“Is Microsoft injecting software patent poison using so-called ‘proxies’ who try to trivialise the issue?”For all it seems, Miguel de Icaza and his followers continue to put the Microsoft venom not only inside Linux but also inside some BSDs. In his blog, over the past week, Miguel even bragged about Mono running on the Apple iPhone. Similarly, he once pondered Google's Android. A Windows ISV tried to do the same thing to LiMo, which affects many Linux-based phones.
Is Microsoft injecting software patent poison using so-called ‘proxies’ who try to trivialise the issue? If so, how far and wide will it go? It’s not just GNOME anymore and it’s not just GNU/Linux, but everything leads back to the same culprit: Mono. Do remember that Mono is a Novell project and Novell calls Microsoft “a partner”. █
Image contributed by Beranger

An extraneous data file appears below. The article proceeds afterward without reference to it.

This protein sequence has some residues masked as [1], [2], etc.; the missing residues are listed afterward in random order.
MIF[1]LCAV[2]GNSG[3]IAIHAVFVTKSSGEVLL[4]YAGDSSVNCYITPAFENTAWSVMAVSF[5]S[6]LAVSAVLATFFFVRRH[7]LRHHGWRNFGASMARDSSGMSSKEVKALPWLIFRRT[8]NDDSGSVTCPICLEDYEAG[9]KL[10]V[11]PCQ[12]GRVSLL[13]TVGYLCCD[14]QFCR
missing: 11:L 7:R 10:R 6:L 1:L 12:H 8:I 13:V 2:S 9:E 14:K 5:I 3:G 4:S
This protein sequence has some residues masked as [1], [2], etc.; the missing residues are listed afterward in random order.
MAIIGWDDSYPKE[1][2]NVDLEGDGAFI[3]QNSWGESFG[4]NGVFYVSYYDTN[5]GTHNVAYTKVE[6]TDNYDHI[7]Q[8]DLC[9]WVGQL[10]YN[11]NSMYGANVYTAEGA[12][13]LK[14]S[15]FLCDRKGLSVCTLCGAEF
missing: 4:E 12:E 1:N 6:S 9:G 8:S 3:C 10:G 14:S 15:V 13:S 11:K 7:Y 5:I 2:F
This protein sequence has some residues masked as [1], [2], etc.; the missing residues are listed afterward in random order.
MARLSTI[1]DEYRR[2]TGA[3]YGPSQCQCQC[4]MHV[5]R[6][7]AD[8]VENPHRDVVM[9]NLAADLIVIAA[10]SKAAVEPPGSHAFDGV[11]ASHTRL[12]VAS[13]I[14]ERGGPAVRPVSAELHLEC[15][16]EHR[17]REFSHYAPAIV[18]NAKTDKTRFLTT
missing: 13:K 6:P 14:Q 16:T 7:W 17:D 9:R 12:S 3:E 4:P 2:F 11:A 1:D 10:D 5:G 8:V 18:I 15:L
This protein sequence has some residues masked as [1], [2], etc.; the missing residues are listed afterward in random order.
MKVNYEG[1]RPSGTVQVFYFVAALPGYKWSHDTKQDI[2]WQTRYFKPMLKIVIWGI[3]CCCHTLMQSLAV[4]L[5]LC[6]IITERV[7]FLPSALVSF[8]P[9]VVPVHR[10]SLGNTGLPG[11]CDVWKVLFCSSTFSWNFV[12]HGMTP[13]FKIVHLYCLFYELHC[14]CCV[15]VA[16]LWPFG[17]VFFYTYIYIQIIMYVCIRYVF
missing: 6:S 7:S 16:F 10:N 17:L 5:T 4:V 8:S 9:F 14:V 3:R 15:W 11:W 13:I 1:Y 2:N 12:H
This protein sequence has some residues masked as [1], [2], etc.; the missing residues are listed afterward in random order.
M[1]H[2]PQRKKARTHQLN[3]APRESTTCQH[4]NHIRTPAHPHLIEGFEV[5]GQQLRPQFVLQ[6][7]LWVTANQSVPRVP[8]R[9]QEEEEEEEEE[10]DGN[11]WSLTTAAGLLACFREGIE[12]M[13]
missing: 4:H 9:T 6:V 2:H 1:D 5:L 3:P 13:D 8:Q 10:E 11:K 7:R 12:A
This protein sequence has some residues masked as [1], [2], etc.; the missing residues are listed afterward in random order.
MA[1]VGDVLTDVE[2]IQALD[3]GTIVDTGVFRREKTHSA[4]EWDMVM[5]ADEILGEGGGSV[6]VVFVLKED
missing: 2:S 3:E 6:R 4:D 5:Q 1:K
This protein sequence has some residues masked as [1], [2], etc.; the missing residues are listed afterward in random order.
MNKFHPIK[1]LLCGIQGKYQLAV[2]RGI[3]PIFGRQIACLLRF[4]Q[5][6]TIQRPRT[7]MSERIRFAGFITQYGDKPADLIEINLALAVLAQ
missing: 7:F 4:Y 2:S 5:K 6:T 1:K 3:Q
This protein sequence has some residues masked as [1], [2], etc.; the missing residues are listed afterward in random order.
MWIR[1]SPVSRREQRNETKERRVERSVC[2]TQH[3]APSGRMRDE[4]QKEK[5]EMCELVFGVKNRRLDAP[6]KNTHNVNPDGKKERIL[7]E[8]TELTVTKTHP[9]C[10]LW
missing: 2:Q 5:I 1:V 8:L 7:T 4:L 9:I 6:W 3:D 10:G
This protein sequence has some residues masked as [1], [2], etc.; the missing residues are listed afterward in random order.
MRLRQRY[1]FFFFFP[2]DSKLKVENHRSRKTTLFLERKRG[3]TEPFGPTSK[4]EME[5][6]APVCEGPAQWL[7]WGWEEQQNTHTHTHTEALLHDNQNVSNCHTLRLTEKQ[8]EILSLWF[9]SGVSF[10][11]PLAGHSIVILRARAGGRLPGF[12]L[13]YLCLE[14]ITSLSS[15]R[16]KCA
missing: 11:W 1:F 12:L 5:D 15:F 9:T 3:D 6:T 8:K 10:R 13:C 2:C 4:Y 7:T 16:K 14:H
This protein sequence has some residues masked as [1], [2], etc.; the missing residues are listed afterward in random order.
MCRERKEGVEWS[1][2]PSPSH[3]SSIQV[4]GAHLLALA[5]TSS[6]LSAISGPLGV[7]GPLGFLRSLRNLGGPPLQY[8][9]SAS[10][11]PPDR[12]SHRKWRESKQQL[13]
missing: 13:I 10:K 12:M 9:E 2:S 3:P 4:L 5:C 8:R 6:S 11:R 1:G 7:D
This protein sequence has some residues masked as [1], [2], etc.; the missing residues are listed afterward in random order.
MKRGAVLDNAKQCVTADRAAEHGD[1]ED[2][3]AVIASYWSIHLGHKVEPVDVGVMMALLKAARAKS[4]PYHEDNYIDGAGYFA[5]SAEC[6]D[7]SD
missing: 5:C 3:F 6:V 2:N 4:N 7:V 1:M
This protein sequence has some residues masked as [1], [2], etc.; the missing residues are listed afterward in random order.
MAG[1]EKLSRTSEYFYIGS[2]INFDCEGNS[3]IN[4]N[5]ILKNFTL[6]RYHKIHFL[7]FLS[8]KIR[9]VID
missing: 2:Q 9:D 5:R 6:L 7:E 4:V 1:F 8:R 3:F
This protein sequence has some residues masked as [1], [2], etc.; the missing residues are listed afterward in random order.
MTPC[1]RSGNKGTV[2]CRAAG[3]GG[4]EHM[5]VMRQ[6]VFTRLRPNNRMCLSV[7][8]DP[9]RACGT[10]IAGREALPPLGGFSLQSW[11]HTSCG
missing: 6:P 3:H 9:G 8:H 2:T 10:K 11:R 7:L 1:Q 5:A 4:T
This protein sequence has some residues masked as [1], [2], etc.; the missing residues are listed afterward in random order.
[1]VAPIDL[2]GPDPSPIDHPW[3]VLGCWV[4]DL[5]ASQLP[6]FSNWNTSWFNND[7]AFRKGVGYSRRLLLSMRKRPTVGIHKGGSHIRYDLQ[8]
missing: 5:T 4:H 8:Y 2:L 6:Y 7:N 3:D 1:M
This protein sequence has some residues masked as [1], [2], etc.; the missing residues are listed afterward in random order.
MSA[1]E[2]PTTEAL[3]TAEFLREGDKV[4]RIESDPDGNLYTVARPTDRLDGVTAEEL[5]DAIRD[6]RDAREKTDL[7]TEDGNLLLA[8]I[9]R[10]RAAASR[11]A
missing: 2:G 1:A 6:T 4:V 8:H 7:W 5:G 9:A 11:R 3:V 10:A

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OOXML: by Microsoft, for Microsoft
The ODF Alliance has some new documents, including this one from Oracle
[PDF] [via Groklaw, Bob Sutor]
There are a number of fairly large scope changes that are the result of proposed changes from Ecma. Worse yet, the actual changes will not be known until some time after the BRM (when the editor releases the final draft), and will not be available for in time for national bodies before they must make a final decision on the specification.
Oracle is not the only company which protests against OOXML at the moment. Other large companies speak out and this includes Google, which comes to show that ODF is not a case of just Sun and IBM (no matter how much the likes of Dennis Byron want it to seem that way). In fact, merely all support for OOXML is paid for by Microsoft. This includes Novell. It’s pseudo-support. It’s manufactured consent.